When you see the river, the actual fact is that there is not a river; the actual fact is that there is a rivering, because the water is continuously flowing. A tree does not exist, there is only treeing, because the tree is continuously growing. And the same is the case with you. You won't go back from this place the same as you have entered -- so much water will have gone down the Ganges.
Gautam Buddha was the first man in history who reminded his disciples that existence consists only of verbs, not of nouns, not of pronouns. To make a language only of verbs, will be very difficult, almost impossible -- conversation will become so ridiculous -- so we have to continue to use nouns and pronouns. But remember, deep down, that there is nothing static.
Don't be befooled by the language you use. Look around, everything is changing -- every moment, every split second. And once you understand change as the God of existence, your whole life pattern -- your attitudes, your approaches, your style -- will change accordingly. You will become more of a flow than a dirty pond.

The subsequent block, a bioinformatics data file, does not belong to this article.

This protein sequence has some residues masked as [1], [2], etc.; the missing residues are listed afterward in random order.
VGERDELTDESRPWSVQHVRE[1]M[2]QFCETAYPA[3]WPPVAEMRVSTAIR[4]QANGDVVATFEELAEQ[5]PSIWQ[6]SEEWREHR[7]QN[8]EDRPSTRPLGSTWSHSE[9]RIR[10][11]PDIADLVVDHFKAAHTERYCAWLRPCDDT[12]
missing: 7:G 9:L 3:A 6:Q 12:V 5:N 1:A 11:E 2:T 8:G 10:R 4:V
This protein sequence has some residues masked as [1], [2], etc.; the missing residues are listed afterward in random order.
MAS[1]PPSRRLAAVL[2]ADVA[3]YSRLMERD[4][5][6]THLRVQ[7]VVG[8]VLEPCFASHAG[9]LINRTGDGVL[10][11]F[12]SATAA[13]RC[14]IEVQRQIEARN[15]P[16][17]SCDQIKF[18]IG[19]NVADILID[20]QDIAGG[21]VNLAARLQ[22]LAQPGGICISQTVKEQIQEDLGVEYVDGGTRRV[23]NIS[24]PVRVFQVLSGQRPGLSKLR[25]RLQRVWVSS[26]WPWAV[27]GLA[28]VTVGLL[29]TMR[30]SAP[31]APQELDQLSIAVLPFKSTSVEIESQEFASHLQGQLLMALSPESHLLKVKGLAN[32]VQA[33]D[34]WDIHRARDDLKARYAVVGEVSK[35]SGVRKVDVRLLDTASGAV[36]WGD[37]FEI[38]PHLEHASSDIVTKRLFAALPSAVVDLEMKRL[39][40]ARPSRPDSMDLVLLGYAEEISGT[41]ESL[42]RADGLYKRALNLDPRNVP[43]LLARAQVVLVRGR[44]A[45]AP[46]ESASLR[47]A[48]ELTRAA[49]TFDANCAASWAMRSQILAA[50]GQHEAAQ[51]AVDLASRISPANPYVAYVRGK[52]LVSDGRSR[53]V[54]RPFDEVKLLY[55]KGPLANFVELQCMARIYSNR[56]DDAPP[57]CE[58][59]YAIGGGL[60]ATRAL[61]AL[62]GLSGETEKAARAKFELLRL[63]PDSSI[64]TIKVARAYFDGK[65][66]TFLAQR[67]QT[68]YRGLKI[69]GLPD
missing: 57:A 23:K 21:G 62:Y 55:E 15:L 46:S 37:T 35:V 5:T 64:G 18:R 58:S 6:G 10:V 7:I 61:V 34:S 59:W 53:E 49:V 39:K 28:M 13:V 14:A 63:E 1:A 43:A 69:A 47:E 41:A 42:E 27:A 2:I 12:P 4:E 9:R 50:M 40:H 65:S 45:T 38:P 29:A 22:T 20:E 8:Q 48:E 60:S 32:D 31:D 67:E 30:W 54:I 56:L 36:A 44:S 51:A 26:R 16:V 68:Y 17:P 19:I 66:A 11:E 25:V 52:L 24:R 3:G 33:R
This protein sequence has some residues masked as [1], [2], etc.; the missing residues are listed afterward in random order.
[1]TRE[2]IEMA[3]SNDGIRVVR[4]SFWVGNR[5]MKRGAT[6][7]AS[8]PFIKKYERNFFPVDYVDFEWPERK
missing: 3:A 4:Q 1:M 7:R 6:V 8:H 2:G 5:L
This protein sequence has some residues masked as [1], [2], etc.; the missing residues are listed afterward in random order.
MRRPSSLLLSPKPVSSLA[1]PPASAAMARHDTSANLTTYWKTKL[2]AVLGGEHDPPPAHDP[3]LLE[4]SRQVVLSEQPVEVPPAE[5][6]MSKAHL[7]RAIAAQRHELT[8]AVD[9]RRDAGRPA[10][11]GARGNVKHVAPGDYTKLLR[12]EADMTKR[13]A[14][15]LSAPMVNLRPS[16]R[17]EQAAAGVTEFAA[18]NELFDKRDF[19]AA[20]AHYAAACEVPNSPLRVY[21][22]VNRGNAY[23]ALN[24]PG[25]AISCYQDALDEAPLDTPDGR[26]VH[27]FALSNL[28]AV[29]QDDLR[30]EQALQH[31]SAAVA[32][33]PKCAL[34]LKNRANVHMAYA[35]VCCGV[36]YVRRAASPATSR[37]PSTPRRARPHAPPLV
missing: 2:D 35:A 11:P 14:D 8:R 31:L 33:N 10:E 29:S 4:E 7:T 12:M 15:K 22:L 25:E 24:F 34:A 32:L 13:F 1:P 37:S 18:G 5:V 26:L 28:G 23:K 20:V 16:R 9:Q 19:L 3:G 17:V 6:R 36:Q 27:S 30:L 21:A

You will become more like a river, a pilgrimage into the unknown towards the ocean, where even you are going to disappear.
Maneesha, the question raises a very important thing: the concept of interdependence.
Man has lived in dependence, and man has desired and fought for independence, but nobody looks into the reality -- that dependence and independence both are extremes.
Reality is exactly in the middle; it is interdependence. Everything is interdependent. The smallest blade of grass and the biggest star both are interdependent. This is the whole foundation of ecology. Because man has behaved without understanding the reality of interdependence. He has destroyed so much of the organic unity of life. He has been cutting his own hands, his own legs, without knowing.